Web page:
@clonetek My MIL lives there, I’ll tell her to tell you hi. I’ve wondered who lights it up. I originally questioned if IP geolocation lit the map as I’ve purchased when over there before and seen it lit up.
If we really want to dive deep here I can shed some light on how this works. I haven’t looked at the code in a while and it hasn’t been touched since @katylava last worked on it June 29th, 2016. Maybe we’ll spot a bug or maybe we’ll agree it’s working as expected…
We use the shipping address of the order to determine placement on the map. To work with geographic data at the county-level we’ve found it best to translate the ZIP code to the FIPS county code. To achieve that, we use the USPS ZIP code crosswalk data maintained by the U.S. Department of Housing and Urban Development (yes, the one under Secretary Ben Carson).
/image ben carson
My guess (without any investigation so far) is that your ZIP code is either incorrectly or ambiguously mapped to the wrong FIPS country code in this dataset.
Also, to provide a proper heatmap we have a population density breakdown at the FIPS-level.
Here’s the ZIP to FIPS data:
Here’s the population data:
Here’s a snippet of code that puts it all together:
Maybe if @djslack is up for sharing his ZIP code with us we can collectively research if we have a data bug, or a logic bug, or something else.
@shawn Wow. Thanks for all the insight here. It’s 71037.
I started to check the FIPS code myself but didn’t see an easy way to do that on my phone.
From a look at the zip code map boundaries, it looks like it may just be mapped to the wrong FIPS code. It looks like it has a hard edge at the parish line at first glance so it shouldn’t be ambiguous.
In the rural area where I grew up, and where my mom still lives, our zip code covered portions of three different counties. If I ever ordered something and had it shipped to her I’d be curious to see if the correct county lit up, or if it would light up the county that the “town” is in.
@PurplePawprints My town is in 3 counties and only has 1 zip code. It can make for some confusion at election time for those not in the primary county as they have to travel to other towns for the polling location that corresponds to their township.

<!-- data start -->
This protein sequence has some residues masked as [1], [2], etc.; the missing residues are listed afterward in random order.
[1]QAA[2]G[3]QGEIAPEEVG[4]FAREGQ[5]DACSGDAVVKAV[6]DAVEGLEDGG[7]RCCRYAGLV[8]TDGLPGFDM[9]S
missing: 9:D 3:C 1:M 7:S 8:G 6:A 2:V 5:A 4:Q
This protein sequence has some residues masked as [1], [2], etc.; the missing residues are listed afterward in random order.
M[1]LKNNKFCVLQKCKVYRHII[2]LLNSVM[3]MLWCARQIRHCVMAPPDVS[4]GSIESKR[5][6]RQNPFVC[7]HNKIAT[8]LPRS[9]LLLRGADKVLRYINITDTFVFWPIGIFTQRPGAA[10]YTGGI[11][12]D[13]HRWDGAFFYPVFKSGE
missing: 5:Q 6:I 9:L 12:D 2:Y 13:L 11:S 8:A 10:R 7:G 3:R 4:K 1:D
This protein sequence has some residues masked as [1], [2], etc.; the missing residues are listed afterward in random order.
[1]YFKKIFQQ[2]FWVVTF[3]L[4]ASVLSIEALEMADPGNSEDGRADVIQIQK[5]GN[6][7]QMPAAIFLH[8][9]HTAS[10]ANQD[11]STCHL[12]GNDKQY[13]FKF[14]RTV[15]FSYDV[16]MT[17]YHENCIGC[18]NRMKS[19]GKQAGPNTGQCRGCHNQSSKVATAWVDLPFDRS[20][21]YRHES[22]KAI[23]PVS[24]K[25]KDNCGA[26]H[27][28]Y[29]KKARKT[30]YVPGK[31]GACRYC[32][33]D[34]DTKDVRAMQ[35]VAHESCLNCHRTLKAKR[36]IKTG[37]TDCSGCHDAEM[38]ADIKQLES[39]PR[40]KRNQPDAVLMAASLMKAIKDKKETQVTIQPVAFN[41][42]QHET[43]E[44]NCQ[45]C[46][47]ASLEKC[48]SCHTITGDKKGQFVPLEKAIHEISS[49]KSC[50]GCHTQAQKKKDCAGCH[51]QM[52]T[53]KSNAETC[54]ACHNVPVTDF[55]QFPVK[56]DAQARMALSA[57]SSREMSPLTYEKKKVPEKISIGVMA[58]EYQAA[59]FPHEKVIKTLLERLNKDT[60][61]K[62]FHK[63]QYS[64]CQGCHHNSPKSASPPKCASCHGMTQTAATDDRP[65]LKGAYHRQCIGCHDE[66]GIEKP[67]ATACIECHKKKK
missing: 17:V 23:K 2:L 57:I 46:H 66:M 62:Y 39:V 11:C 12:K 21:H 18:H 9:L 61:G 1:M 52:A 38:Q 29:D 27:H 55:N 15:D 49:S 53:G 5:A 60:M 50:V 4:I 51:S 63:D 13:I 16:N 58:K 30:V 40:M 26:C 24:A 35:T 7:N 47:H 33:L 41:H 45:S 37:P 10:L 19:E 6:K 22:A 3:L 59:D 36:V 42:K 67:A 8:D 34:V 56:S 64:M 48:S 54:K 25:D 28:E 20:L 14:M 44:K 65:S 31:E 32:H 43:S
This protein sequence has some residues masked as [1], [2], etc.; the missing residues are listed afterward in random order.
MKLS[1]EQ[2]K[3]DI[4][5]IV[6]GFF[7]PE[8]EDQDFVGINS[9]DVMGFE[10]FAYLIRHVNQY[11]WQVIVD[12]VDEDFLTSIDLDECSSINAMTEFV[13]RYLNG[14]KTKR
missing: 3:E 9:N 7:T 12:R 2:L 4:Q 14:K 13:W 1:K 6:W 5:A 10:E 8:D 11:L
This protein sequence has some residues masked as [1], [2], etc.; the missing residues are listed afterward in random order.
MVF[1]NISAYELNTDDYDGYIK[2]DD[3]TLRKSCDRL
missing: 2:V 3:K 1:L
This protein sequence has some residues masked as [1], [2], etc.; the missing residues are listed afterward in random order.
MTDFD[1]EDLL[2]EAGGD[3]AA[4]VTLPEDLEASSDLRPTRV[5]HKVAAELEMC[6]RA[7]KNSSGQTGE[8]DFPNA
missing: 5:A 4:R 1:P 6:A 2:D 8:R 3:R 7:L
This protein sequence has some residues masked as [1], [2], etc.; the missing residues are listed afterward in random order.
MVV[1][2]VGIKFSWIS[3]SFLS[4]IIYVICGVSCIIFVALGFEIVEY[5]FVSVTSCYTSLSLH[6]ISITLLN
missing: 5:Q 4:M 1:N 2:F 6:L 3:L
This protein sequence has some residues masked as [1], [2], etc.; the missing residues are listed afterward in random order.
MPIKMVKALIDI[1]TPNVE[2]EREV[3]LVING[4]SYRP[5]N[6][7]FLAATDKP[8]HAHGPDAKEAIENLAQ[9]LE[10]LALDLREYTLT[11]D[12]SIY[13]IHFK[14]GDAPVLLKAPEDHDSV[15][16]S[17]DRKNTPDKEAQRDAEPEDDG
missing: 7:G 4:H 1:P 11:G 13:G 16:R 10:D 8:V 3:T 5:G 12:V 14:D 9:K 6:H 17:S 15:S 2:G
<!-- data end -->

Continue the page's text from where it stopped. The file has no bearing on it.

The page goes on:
One of the county lines runs through a house on the next block; it also runs through the elementary. I received a jury summons for that 2nd county once.
The 3rd county is about a block-and-a-half from my house.
Due to consolidation, the school district is in parts of 5 or so counties.
@djslack I believe it did even before the change, but I don’t always check when I order stuff so I could be mistaken. At one point IIRC the map required 2 or 3 purchases in a county (or parish as in your case) for the county to light up.
If FIPS assigns county numbers by alphabetical order with larger numbers equating later in the alphabet, then my purchases would have registered in the correct county anyway. They still will as the largest portion of the town is in the county I live in.
When we encounter a scenario like this we pick one of the FIPS codes to map to. We were picking the last matching entry that appeared in the file.
What I hadn’t noticed before is this TOT_RATIO data. This is saying that 99.98% of the addresses for ZIP code 71037 are in FIPS code 22015 and the remaining 0.02% of the addresses are in FIP code 22119.
I’ve made a change so that if we encounter a scenario like this we pick the ZIP to FIPS mapping with the largest TOT_RATIO. In this case, it gives us a 99.98% chance that we highlight the correct county on the map (which is far better than @hollycrisson thinking we just made some shit up ).
@shawn Thanks! You are the man! I totally didn’t expect my asking a dumb question to get your attention and actually have you spend time on a fix today. Or to learn so much about how the map works behind the scenes.